President Obama will hold a press conference at 12:45 p.m. today to
discuss his administration's response to the oil spill that is still
spreading through the Gulf of Mexico and onto the fragile
coastline. Giving his first full-fledged White House press conference in 308
days, Obama is expected to try to overcome criticism that the White House
has not done enough
and that his administration has been too deferential to BP
Here's what to watch for.
- Look Out for Obama's 'Comfort Level' CBS News' Mark Knoller
anticipates that "Most [questions] will focus on the oil spill and criticism
that he was slow to respond to the crisis, a charge his immediate
predecessor faced in 2005 in the days after Hurricane Katrina. Also keep
an eye on what you perceive to be the president's comfort level as he
faces questions on other matters."
- Obama Must Show He's Mad The Washington Post's Jonathan
Capehart insist that Obama "must show that 'plug the damn hole'
frustration publicly." Capehart explains, "He has to show that anger to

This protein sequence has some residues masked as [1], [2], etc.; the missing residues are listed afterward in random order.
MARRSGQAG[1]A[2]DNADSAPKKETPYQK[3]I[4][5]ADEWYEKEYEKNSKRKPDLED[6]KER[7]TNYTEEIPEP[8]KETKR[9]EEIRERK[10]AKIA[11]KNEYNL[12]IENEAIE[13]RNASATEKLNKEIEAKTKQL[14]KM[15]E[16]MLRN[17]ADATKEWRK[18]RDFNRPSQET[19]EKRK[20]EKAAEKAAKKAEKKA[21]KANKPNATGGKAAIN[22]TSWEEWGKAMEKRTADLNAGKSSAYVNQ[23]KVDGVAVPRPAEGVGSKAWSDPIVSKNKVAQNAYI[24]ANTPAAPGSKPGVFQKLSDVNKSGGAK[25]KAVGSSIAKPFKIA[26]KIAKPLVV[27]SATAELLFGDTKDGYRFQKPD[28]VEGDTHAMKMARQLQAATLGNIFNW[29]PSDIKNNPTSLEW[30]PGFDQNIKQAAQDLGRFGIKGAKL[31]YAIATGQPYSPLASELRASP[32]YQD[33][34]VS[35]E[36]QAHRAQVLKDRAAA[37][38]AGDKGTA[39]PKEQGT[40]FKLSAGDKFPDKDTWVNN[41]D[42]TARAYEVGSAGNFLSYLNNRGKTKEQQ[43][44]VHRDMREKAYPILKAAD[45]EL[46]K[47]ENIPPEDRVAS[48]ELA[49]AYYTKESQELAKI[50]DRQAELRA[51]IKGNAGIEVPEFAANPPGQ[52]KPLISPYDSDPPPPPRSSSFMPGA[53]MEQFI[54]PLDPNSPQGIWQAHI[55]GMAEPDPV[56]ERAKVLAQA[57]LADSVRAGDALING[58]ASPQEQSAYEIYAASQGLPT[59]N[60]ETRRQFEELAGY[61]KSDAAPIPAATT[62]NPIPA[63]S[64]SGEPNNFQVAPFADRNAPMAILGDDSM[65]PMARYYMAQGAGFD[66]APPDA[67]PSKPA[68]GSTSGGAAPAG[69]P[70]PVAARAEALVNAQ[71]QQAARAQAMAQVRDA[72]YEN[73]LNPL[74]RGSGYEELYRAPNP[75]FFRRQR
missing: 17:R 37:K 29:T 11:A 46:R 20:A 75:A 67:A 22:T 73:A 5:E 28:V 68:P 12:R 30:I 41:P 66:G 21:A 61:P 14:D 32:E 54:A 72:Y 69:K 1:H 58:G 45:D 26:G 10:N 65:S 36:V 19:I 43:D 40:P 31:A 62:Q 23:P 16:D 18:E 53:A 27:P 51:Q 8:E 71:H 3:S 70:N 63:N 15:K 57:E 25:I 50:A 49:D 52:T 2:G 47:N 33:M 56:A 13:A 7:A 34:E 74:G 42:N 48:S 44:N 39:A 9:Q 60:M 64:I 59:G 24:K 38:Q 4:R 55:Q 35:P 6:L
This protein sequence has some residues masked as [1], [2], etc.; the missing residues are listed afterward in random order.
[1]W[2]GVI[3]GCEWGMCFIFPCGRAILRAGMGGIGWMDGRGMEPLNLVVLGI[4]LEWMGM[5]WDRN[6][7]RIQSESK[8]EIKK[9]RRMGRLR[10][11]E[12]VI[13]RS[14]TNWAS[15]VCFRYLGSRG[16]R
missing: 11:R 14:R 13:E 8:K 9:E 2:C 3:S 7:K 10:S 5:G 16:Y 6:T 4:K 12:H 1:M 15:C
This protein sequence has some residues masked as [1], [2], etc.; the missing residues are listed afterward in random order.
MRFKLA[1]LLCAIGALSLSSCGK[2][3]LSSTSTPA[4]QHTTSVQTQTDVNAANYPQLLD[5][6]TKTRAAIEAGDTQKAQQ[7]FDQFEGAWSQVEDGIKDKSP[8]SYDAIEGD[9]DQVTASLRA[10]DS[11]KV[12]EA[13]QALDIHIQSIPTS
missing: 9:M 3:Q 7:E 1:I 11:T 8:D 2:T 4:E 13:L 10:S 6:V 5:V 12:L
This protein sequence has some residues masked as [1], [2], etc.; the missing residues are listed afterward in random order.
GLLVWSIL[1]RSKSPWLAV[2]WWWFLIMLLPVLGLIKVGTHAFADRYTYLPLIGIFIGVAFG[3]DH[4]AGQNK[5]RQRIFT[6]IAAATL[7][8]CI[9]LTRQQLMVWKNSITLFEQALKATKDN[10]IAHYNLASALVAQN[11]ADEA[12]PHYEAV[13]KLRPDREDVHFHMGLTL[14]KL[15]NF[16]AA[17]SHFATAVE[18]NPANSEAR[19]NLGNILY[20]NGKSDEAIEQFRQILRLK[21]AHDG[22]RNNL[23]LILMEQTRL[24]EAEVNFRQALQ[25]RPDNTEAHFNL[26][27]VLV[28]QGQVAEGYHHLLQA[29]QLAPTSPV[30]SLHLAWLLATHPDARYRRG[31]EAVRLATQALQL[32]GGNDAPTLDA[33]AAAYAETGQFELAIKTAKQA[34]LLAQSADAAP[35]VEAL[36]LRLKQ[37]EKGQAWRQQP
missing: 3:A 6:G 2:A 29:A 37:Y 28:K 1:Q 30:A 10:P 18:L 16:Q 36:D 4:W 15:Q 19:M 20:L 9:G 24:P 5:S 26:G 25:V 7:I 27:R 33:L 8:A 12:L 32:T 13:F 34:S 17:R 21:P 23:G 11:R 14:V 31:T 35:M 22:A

the press. And then he has to detail all of the things he and his
administration have done over the past month. I'm talking federal money
and staff hours spent trying to contain this unprecedented catastrophe."
Address Closeness With BP NBC News explains, "Mindful of growing public criticism of
its oil spill response, the government has sent its top scientists like
[Steven] Chu into the room with BP to supervise the top kill planning
and the alternatives if it fails. The White House
pressure, however, coincides
with a new government report that points to a 'cozy relationship'
between the oil industry and the agency meant to regulate it."
Obama's Last Press Conference Went USA Today's Mimi Hall recalls, "The last
time the president had a major press conference: July 22, 2009. That
event landed him in the Rose Garden nine days later for a 'beer summit'
with Henry Louis Gates, the African-American Harvard professor, and
James Crowley, the white Cambridge, Mass., cop who arrested him at his
- Why the Long Gap? Fox News' James Rosen posits, "The
dwindling frequency of these East Room extravaganzas stems in part from
the fragmentation of the prime-time TV viewing audience, said analysts
of the presidency and the news media. It is now split between broadcast
and cable, video and on-demand options, and has hundreds more channels
to choose from than the three networks that solemnly aired President
Kennedy's winning quips, or Dan Rather's confrontations with President
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